Whether it is an elegant cover drive off the front foot or a huge slog down to cow corner, cricket fans worldwide love to watch the runs flowing. Back in August this year, England recorded the highest ever ODI innings total on their way to defeating Pakistan in Nottingham, and with records tumbling in this format of the game for some time now, TSZ asks - has 50-over international cricket become heavily stacked in favour of batsman?
The top five highest ODI innings total have all occurred in the last 10 years, including three innings that have occurred since the beginning of 2015. Sri Lanka’s impressive total in 2006 was against the Netherlands; an associate nation who’s world ranking was significantly lower than their victors.
A similar trend exists amongst the highest ODI individual totals, with two out of the five totals occurring just last year, and all of the scores occurring in the last five years.
Furthermore, the quickest landmark scores all occurred last year, including the record for 150 and 200 runs being smashed at the 2015 ICC World Cup. Notably the record for the quickest 50 and 100 runs was achieved in the same innings by AB de Villiers. With the majority of records and highest totals being broken in recent years, how have they changed over the years?
Despite the recent increase in record high individual scores, the actual record has only been beaten six times in the last 32 years. Interestingly, the first 100 scored in an ODI took place in 1972, yet it wasn’t until 2010 that the first 200 was achieved.
So why are 50-over games producing such record breaking stats in recent years? In 2005, powerplay overs were first introduced, along with fielding restrictions. These rules were amended once more in 2012 so that during non-Powerplay overs, a maximum of four fielders can be placed outside the circle, instead of five. Bowlers were also restricted to using a maximum of two short pitched deliveries per over.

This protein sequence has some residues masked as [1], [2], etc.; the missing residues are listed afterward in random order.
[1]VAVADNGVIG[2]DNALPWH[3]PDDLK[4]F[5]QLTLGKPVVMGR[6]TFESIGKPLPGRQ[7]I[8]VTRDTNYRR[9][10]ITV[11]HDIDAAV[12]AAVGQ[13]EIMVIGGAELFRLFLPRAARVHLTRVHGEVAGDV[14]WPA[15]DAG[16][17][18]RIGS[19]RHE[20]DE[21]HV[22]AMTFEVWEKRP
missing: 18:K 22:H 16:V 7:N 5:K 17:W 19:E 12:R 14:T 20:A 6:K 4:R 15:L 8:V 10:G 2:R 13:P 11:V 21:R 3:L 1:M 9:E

As these rule changes were enforced, the average run rate at each World Cup since has increased. This culminated in the 2015 World Cup setting the highest run rate by some distance. South African pace bowler Dale Steyn once said “It's always tough to be a bowler. All the rules are against us. We're starting to realise if bowlers can go for between eight runs and 10 an over in the last 10, you're actually doing a pretty good job."
2005 also saw the first Twenty20 international, an even shorter format of cricket that encourages expansive batting styles. No doubt the popularity of this format has influenced batsman throughout cricket, breeding a new innovative and aggressive batsman.
Across all ODIs, these rules changes in 2012 has seen an increase in average runs scored. However, these trends have not gone unnoticed, and in the wake of a record breaking 2015 World Cup, the ICC introduced further rule amendments. These changes were aimed to help the languishing bowlers by removing the batting powerplay and some of the fielding restrictions.
However, it appears that the batsmen are still coming out on top in some cases. It was prior to these most recent rules changes that England recorded the highest innings total. Not only that accomplishment, but England’s ODI record since April 2015 has vastly increased.
The debate does not just involve rules weighted towards favouring batsman, but also the lack of restrictions on cricket bat size. Modern day bats are significantly bigger and stiffer than those found in previous years, resulting in easier boundaries and far more mistimed shots shooting away for runs. A report by the MCC in 2014 found that bat thickness had increased by 22mm, the size of the sweet spot was just over two times larger, and edge thickness increased by almost 300%. Yet despite these findings, no restrictions were bought in. In the wake of the recent run-fest in ODI cricket, there is a growing pressure to revisit the issue and further investigate bat size and enforce appropriate restrictions.
Like all sports, cricket is constantly evolving. Rule changes no matter how subtle have been shown to have significant effects on the outcome of games. The rise of Twenty20 cricket has seen crowds flock to stadiums worldwide to witness gripping and entertaining matches. Cricket bats are almost unrecognisable from the ones used a decade ago. But these issues are not solely responsible for the recent record breaking in ODIs. Boundaries have become shorter in many grounds, making scoring easier. Far too often grounds offer incredibly flat pitches, making effective bowling a tough ordeal. Finally, protective equipment has also changed drastically over the years, becoming more robust; encouraging batters to go after bowlers they once feared. But despite the runs flowing in the majority of ODI matches, have these issues changed cricket for the better? The jury is still out on that.